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UD changes course, goes mostly online for fall

Delaware Public Media

The University of Delaware is backing off plans for in-person classes,  announcing Wednesday the majority of classes will be online-only this fall. 

In a letter to the University community, president Dennis Assanis said the only exceptions will be areas of study that require face-to-face instruction— like nursing practice, certain engineering labs or one-to-one music instruction—and select courses for international students.

He cited a resurgence of the virus across the country, a higher incidence of COVID-19 among young adults in Delaware and delays in commercial testing. 

On-campus housing will be limited “primarily” to students whose academic program requires on-campus instruction. Students currently holding housing contracts are directed to consider the contracts deferred until the spring. 

Assanis said in a statement Wednesday that the latest development does not reflect how he would like to start a new academic year. But he said he hoped taking decisive measures now will help UD thrive in the future.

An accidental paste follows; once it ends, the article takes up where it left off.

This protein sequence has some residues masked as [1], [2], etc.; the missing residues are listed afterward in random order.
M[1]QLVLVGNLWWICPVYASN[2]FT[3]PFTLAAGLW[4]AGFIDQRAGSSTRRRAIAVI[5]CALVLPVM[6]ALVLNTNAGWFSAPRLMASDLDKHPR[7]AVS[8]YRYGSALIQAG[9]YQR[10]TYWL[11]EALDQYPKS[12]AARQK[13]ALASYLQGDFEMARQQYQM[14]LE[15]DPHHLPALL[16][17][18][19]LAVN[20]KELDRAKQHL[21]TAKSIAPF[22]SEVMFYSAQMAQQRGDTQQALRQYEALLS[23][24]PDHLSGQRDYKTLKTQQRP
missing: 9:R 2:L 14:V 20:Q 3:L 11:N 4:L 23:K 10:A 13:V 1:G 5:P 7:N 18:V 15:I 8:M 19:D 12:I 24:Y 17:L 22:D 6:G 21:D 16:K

And he said the University will take the “earliest opportunity” to fully return to campus as soon as conditions permit. 


Delaware Tech announced earlier this month it is planning to continue remote leaning for its fall semseter.


Delaware State Univiversity plans to open it campus this fall, using a partnership with Testing for America to have about 75 percent of the students that would normally live in its residence halls.

Sophia Schmidt is a Delaware native. She comes to Delaware Public Media from NPR’s Weekend Edition in Washington, DC, where she produced arts, politics, science and culture interviews. She previously wrote about education and environment for The Berkshire Eagle in Pittsfield, MA. She graduated from Williams College, where she studied environmental policy and biology, and covered environmental events and local renewable energy for the college paper.
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